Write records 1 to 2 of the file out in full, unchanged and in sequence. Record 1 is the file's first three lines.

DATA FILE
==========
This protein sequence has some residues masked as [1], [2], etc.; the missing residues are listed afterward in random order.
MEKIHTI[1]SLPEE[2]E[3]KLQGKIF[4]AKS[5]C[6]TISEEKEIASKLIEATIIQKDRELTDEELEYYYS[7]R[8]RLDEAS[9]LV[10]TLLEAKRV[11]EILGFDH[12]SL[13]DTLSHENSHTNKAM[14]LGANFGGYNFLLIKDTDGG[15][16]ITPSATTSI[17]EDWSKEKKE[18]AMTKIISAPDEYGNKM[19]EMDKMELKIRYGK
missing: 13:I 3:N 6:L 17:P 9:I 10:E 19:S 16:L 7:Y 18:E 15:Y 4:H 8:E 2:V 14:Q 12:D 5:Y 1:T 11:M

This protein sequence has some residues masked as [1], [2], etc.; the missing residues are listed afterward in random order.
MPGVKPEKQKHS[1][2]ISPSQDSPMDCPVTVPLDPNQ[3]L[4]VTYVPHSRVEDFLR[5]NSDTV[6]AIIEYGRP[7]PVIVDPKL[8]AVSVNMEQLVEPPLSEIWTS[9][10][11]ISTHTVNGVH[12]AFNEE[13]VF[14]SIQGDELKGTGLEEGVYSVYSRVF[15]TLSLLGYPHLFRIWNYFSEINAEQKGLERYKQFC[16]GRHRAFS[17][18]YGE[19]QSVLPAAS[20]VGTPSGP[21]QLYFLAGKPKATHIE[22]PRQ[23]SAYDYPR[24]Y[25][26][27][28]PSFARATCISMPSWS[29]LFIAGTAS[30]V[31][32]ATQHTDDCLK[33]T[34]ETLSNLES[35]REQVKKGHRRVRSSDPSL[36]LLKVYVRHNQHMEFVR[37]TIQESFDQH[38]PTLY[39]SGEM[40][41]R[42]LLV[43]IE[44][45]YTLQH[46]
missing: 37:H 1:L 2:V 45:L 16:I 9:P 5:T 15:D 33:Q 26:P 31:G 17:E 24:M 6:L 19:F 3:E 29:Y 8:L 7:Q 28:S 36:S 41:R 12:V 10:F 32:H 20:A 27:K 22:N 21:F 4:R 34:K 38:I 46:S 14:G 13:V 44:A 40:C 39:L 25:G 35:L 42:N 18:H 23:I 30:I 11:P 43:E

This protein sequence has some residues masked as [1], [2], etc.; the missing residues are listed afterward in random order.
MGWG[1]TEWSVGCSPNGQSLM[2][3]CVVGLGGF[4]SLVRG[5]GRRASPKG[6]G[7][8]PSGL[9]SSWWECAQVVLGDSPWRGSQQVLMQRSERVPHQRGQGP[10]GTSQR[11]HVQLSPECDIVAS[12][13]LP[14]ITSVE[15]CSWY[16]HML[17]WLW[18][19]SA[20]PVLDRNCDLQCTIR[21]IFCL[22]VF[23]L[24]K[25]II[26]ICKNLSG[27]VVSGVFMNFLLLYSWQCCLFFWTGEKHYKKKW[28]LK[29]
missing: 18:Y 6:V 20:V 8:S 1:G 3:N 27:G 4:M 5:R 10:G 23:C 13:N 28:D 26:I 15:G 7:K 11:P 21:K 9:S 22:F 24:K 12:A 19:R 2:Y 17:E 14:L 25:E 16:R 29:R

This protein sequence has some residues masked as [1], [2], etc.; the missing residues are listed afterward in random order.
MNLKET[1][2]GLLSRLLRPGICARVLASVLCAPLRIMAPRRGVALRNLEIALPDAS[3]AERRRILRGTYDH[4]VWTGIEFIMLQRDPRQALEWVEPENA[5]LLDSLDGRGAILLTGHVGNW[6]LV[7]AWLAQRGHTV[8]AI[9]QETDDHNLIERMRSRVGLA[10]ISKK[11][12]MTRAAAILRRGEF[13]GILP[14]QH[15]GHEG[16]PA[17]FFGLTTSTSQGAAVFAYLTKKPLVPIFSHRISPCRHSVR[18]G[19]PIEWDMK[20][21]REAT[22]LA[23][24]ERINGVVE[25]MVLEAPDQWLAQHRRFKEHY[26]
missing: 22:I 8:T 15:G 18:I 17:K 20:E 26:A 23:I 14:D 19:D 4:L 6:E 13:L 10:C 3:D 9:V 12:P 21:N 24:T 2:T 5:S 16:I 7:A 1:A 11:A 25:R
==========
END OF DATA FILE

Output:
This protein sequence has some residues masked as [1], [2], etc.; the missing residues are listed afterward in random order.
MEKIHTI[1]SLPEE[2]E[3]KLQGKIF[4]AKS[5]C[6]TISEEKEIASKLIEATIIQKDRELTDEELEYYYS[7]R[8]RLDEAS[9]LV[10]TLLEAKRV[11]EILGFDH[12]SL[13]DTLSHENSHTNKAM[14]LGANFGGYNFLLIKDTDGG[15][16]ITPSATTSI[17]EDWSKEKKE[18]AMTKIISAPDEYGNKM[19]EMDKMELKIRYGK
missing: 13:I 3:N 6:L 17:P 9:I 10:E 19:S 16:L 7:Y 18:E 15:Y 4:H 8:E 2:V 14:Q 12:D 5:Y 1:T 11:M

This protein sequence has some residues masked as [1], [2], etc.; the missing residues are listed afterward in random order.
MPGVKPEKQKHS[1][2]ISPSQDSPMDCPVTVPLDPNQ[3]L[4]VTYVPHSRVEDFLR[5]NSDTV[6]AIIEYGRP[7]PVIVDPKL[8]AVSVNMEQLVEPPLSEIWTS[9][10][11]ISTHTVNGVH[12]AFNEE[13]VF[14]SIQGDELKGTGLEEGVYSVYSRVF[15]TLSLLGYPHLFRIWNYFSEINAEQKGLERYKQFC[16]GRHRAFS[17][18]YGE[19]QSVLPAAS[20]VGTPSGP[21]QLYFLAGKPKATHIE[22]PRQ[23]SAYDYPR[24]Y[25][26][27][28]PSFARATCISMPSWS[29]LFIAGTAS[30]V[31][32]ATQHTDDCLK[33]T[34]ETLSNLES[35]REQVKKGHRRVRSSDPSL[36]LLKVYVRHNQHMEFVR[37]TIQESFDQH[38]PTLY[39]SGEM[40][41]R[42]LLV[43]IE[44][45]YTLQH[46]
missing: 37:H 1:L 2:V 45:L 16:I 9:P 5:T 15:D 33:Q 26:P 31:G 17:E 24:M 6:L 19:F 3:E 29:Y 8:L 7:Q 28:S 36:S 41:R 12:V 10:F 32:H 20:A 27:K 22:N 21:F 4:R 34:K 38:I 46:S 14:G 13:V 44:A 40:C 39:L 25:G 35:L 42:N 18:H 23:I 30:I 11:P 43:E